Nearly a year-and-a-half after the first organized protest for access to the fishing waters at Douglas Lake Ranch, the road is still blocked and anglers are preparing to take legal action.

Ed Hendricks, owner of Ponderosa Sports, and member of the Nicola Valley Fish and Game Club, said lawyers have told his focus group that the Douglas Lake Cattle Co. is obligated to provide access because the lakes are on public roads.

“We will take them to court one day,” he said. “Lawyers basically say it’s a simple case and it’s just a matter of doing it. They just have to force the hand of the government to do something.”

While the group can’t afford legal costs, he said they are attempting to attain funds through the B.C. Wildlife Federation. But after a tied vote at the federation in the spring, the motion was put off until next year.

Some members of the Federation are seeking a $2 membership levy to help fund provisional access to lakes throughout the province.

The fund would garner approximately $80,000 per year.

Last week, the federation met again to try to come to terms over a new course of action. They agreed to create a preliminary plan to set up a fund for legal action.

“I was told by lawyers that Douglas Lake Ranch will be required to pay fines backdating to the two or three decades that the road was blocked off,” Hendricks said.

Legal action is a last resort for protestors, who have already attempted to find help from the B.C. Ministry of Transportation.

In a letter to the Nicola Valley Fish and Game Club, the Ministry states the road was never “formally dedicated.”

“Based on our thorough review of records, the ministry cannot produce sufficient evidence to support a legal claim that the old Stoney Lake Road was a public thoroughfare,” the letter says. “In addition, the discontinued Stoney Lake Road did not provide direct access to either Stoney or Minnie lakes, as the lands surrounding these lakes were and remain private under the Land Title Act.”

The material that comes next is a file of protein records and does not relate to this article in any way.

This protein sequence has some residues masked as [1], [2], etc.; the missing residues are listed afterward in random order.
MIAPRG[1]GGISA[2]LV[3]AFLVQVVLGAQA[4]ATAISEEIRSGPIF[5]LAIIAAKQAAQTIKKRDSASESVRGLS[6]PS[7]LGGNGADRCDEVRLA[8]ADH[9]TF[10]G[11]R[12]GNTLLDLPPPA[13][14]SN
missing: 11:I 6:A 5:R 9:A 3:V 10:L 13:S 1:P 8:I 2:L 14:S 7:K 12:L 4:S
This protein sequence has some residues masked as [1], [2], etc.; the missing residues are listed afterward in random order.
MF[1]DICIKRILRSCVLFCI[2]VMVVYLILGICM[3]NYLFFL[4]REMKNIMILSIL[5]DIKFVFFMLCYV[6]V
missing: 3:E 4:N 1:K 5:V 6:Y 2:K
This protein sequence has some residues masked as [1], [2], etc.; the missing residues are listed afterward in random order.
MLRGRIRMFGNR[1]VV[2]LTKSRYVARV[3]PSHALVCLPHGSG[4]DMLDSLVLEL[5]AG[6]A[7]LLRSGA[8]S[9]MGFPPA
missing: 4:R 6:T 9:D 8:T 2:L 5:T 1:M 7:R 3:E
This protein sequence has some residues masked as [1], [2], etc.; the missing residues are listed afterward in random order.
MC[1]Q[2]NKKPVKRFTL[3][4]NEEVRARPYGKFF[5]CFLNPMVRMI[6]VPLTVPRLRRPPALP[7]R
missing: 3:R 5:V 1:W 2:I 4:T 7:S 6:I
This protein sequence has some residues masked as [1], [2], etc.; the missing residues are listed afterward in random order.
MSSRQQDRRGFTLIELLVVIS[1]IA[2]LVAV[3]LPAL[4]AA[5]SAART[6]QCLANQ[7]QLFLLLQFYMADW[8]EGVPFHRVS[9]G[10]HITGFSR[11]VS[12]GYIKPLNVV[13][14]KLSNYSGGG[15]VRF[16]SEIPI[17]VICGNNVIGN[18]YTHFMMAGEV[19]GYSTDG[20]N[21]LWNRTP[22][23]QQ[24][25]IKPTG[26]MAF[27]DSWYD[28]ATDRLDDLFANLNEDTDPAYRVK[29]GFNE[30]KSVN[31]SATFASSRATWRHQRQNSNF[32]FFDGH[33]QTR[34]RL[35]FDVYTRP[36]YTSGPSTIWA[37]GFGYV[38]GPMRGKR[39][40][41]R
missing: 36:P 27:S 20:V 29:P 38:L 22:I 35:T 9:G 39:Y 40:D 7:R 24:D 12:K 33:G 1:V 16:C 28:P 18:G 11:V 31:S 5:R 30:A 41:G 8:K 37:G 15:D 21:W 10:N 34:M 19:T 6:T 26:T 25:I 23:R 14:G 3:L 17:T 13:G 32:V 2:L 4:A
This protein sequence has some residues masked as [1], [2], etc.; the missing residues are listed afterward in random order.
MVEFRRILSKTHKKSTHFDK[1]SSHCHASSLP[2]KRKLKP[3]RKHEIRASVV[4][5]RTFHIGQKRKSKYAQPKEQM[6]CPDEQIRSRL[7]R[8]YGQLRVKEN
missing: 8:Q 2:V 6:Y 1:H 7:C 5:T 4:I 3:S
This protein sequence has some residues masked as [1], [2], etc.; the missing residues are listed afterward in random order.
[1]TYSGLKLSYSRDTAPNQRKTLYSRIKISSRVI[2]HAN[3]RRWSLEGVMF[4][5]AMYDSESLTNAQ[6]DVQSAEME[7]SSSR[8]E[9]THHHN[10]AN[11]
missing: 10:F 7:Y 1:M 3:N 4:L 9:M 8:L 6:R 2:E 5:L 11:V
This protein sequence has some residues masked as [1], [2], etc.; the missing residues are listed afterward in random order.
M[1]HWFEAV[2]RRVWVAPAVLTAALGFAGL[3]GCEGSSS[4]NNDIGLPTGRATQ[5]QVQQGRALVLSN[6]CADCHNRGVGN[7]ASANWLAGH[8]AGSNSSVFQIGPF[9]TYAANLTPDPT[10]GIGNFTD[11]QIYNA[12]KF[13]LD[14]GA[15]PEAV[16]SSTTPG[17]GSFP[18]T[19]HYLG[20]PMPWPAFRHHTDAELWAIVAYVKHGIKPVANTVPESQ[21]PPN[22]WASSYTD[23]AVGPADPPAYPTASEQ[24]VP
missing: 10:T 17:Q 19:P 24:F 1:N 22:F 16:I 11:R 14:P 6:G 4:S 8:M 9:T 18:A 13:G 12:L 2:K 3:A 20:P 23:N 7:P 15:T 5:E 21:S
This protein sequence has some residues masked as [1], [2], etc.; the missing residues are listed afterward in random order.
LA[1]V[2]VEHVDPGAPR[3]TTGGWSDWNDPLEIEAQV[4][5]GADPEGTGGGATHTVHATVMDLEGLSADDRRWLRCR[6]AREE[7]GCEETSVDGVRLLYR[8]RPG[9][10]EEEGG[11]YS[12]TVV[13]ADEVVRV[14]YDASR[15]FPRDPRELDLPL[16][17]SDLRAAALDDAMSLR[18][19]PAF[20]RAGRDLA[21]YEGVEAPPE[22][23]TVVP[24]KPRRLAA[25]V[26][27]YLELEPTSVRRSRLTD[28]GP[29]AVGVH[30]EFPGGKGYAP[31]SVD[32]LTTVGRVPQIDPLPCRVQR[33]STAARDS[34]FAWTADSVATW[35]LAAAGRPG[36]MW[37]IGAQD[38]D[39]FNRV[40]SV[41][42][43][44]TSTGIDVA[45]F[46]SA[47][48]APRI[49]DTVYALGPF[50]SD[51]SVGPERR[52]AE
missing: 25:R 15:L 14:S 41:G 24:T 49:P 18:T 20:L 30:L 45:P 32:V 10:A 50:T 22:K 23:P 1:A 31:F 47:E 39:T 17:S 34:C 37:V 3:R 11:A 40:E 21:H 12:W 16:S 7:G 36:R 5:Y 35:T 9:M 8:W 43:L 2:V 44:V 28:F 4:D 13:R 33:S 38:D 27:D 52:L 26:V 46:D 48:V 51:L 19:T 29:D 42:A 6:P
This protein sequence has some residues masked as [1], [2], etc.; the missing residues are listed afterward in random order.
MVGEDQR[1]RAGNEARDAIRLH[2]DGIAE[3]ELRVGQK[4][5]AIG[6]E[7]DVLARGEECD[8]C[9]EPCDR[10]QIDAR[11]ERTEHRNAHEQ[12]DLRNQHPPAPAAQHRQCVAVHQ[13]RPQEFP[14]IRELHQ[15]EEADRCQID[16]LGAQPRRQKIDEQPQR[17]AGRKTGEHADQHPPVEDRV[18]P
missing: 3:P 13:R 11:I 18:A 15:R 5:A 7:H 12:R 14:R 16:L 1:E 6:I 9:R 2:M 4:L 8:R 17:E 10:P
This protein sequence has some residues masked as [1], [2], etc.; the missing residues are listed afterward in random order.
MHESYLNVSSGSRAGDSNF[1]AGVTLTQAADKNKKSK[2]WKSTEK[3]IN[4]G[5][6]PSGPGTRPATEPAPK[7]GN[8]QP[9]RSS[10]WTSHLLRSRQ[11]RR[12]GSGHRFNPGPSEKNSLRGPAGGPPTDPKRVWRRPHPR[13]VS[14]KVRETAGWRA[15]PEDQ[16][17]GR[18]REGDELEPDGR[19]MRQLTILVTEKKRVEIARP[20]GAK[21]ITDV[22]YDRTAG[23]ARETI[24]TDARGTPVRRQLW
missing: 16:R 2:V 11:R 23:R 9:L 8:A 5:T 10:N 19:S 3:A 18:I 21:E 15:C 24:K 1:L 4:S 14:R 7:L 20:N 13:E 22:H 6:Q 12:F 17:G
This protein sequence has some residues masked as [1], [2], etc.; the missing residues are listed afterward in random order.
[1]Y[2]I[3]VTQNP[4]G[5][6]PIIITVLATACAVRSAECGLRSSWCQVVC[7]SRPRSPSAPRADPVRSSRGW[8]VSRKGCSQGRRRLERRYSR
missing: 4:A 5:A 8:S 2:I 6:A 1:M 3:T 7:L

However, in a 1998 letter sent to a Merritt man from the Ministry of Environment, Lands and Parks, the road is described as public. Also, a road-features inventory for highways maintenance contracting lists Stoney Lake Road as a location that is receiving maintenance at the expense of taxpayers.

And according to local man Rick McGowan, a retired highways engineer who surveyed the same road on which the access is blocked, the lake and the road leading up to it are public.

He was the man who raised the issue and wrote the first protest letter to Douglas Lake Cattle in 1996.

McGowan was away and not available for an interview before press time, but he told the Globe and Mail in April: “I surveyed all those roads. That’s how I know they are public.”

The government is spending money on the road’s upkeep, he added.

As Section 42 of the B.C. Transportation Act states: “If public money is spent on a travelled road that is not a highway, the travelled road is deemed and declared to be a highway.”

“It’s not like they don’t know it’s a public road,” Hendricks added.

Despite the gate remaining locked, the group refused to be stopped, and this spring they smashed the lock in order to fish the lake.

“No one gave us any problems when we were there,” Hendricks said. “Local police told us that if we stay on that road right-of-way and on the lake, that they won’t be bothering us.”

Still, people of the Nicola Valley are growing more upset with the restriction to the fishing, bird watching, hiking and hunting.

Several other lakes are locked at the Douglas Lake Cattle Co., Canada’s largest operating cattle ranch, owned by American E. Stanley Kroenke, who is worth about $2.9 billion.

The ranch’s manager, Joe Gardner, is on record in June as saying roads existing after 1884 didn’t provide access to the lakes. He also said at the time that ranch management won’t charge people for trespassing because it’s such a small fine – $115.

The cattle company owns over 200,000 hectares of land and nearly 20,000 head of cattle.

The property is divided into 67,000 deeded hectares and 140,000 hectares of Crown land, held under a lease. The Crown land is where the fishers want access.

Minnie Lake has been developed by the ranching company into a top trophy trout lake.

While the lake is public, the land around the area is private – excluding the roads, depending on who you ask.

Stoney Lake is also a sought-after fishing spot, where one night in a lodge costs $319.

The ranch is able to offer exclusive fishing packages by blocking access.

Hendricks said his team is also approaching environmental groups to investigate the ranch stocking the lake, which could be causing the spread of disease.